The opinion of the court was delivered by: Hillman, District Judge
Presently before the Court is the motion of defendant Hyundai America Shipping Agency, Inc. for summary judgment on plaintiffs' claims arising from a injuries plaintiff Joseph Duczkowski sustained while working as a longshoreman discharging cargo off the vessel M/V DARIA.*fn1 For the reasons expressed below, defendant's motion will be granted.
On May 22, 2005, plaintiff Joseph Duczkowski was performing his duties as a crane operator discharging cargo--plywood and steel plates--off the vessel M/V DARIA berthed at Beckett Street Terminal in Camden, New Jersey, when he slipped on oil as he descended the crane's access ladder. At the time, the vessel was owned and operated by defendant Daria Shipping Limited, and it was under a time charter to defendant Hyundai America Shipping Agency, Inc.*fn2
Plaintiff filed suit against both defendants claiming that they are liable for his injuries due to their negligence.*fn3 With regard to his claims against Hyundai, plaintiffs claim that Hyundai exerted control over the vessel's maintenance, and specifically with regard to the crane, and it therefore can be held responsible for plaintiffs' injuries.
Hyundai has moved for summary judgment, arguing that the vessel owner and the crew retained responsibility for the vessel's maintenance and repair through a Time Charter agreement, and it did not otherwise assume control over its maintenance and repair. Because it was not responsible for the maintenance and repair of the vessel and its cranes, Hyundai contends that it cannot be liable for plaintiffs' injuries as a matter of law. Plaintiffs have opposed Hyundai's motion.
Plaintiffs' complaint, originally filed in New Jersey state court, states claims for negligence. Hyundai removed plaintiffs' case to this Court, contending that this Court has jurisdiction over this matter pursuant to 28 U.S.C. § 1332 because there is complete diversity of citizenship between the parties and the amount in controversy exceeds $75,000. Although plaintiff is a covered worker under the Longshore and Harbor Workers' Compensation Act, 33 U.S.C. § 901 et seq. ("LHWCA"), jurisdiction has not been advanced on this basis, although it appears to also confer federal question jurisdiction over plaintiffs' claims.*fn4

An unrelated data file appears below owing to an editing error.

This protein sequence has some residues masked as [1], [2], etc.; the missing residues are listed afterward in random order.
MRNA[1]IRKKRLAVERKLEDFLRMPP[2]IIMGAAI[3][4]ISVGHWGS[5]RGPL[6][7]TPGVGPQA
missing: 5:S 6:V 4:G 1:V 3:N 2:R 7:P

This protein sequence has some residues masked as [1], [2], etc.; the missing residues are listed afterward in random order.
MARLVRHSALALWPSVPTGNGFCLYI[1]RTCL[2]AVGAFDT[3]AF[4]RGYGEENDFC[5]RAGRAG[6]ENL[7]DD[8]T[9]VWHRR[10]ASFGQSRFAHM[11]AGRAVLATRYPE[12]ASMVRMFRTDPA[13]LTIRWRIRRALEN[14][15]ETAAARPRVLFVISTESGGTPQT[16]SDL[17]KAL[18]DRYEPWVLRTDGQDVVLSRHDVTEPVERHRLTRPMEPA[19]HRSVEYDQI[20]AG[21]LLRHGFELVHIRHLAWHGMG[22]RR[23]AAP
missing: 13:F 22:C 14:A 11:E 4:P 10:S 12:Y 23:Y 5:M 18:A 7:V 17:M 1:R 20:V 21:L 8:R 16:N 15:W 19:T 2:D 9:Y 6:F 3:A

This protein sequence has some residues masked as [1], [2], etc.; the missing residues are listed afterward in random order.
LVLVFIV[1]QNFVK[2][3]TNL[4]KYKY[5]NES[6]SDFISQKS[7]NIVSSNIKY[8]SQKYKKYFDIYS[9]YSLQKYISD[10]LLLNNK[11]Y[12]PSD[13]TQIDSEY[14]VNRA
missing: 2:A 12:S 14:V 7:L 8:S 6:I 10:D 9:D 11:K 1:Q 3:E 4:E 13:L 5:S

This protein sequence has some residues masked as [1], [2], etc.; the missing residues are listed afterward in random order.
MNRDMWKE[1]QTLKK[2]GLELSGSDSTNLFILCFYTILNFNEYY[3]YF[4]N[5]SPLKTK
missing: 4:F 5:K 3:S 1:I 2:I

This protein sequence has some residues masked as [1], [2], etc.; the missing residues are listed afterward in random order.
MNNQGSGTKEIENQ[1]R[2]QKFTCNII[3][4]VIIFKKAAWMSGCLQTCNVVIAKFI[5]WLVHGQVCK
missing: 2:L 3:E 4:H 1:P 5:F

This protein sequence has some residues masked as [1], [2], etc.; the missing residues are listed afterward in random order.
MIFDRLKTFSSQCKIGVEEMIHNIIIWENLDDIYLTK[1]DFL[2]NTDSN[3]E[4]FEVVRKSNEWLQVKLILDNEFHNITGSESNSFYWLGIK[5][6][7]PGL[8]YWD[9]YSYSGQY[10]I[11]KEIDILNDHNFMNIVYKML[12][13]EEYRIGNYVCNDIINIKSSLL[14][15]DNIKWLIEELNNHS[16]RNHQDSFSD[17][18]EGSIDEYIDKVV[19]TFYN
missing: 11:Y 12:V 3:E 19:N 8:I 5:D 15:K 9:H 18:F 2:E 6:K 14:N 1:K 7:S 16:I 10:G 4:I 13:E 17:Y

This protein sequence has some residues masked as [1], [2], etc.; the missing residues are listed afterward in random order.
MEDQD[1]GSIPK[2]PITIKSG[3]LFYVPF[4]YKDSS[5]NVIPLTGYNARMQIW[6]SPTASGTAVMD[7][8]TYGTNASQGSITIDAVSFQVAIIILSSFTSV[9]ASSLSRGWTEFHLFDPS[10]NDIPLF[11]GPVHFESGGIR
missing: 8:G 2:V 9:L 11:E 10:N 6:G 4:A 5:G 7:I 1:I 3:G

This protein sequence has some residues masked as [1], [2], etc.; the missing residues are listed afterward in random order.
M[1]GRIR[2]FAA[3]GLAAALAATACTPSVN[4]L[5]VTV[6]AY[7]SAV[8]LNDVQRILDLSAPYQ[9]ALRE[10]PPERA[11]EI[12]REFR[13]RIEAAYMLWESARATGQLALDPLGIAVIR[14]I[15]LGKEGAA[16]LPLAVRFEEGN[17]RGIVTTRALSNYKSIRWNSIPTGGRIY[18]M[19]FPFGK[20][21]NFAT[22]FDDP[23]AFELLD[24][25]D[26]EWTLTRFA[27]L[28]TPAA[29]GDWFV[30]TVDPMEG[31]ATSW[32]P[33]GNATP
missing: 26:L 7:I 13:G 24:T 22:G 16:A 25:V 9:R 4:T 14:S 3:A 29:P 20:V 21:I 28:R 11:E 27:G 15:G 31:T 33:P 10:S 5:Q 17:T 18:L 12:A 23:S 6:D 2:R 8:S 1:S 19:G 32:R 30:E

B. Summary Judgment Standard
Summary judgment is appropriate where the Court is satisfied that "the pleadings, depositions, answers to interrogatories, and admissions on file, together with the affidavits, if any, show that there is no genuine issue as to any material fact and that the moving party is entitled to a judgment as a matter of law." Celotex Corp. v. Catrett, 477 U.S. 317, 330 (1986); Fed. R. Civ. P. 56(c).
An issue is "genuine" if it is supported by evidence such that a reasonable jury could return a verdict in the nonmoving party's favor. Anderson v. Liberty Lobby, Inc., 477 U.S. 242, 248 (1986). A fact is "material" if, under the governing substantive law, a dispute about the fact might affect the outcome of the suit. Id. In considering a motion for summary judgment, a district court may not make credibility determinations or engage in any weighing of the evidence; instead, the non-moving party's evidence "is to be believed and all justifiable inferences are to be drawn in his favor." Marino v. Industrial Crating Co., 358 F.3d 241, 247 (3d Cir. 2004)(quoting Anderson, 477 U.S. at 255).
Initially, the moving party has the burden of demonstrating the absence of a genuine issue of material fact. Celotex Corp. v. Catrett, 477 U.S. 317, 323 (1986). Once the moving party has met this burden, the nonmoving party must identify, by affidavits or otherwise, specific facts showing that there is a genuine issue for trial. Id. Thus, to withstand a properly supported motion for summary judgment, the nonmoving party must identify specific facts and affirmative evidence that contradict those offered by the moving party. Anderson, 477 U.S. at 256-57. A party opposing summary ...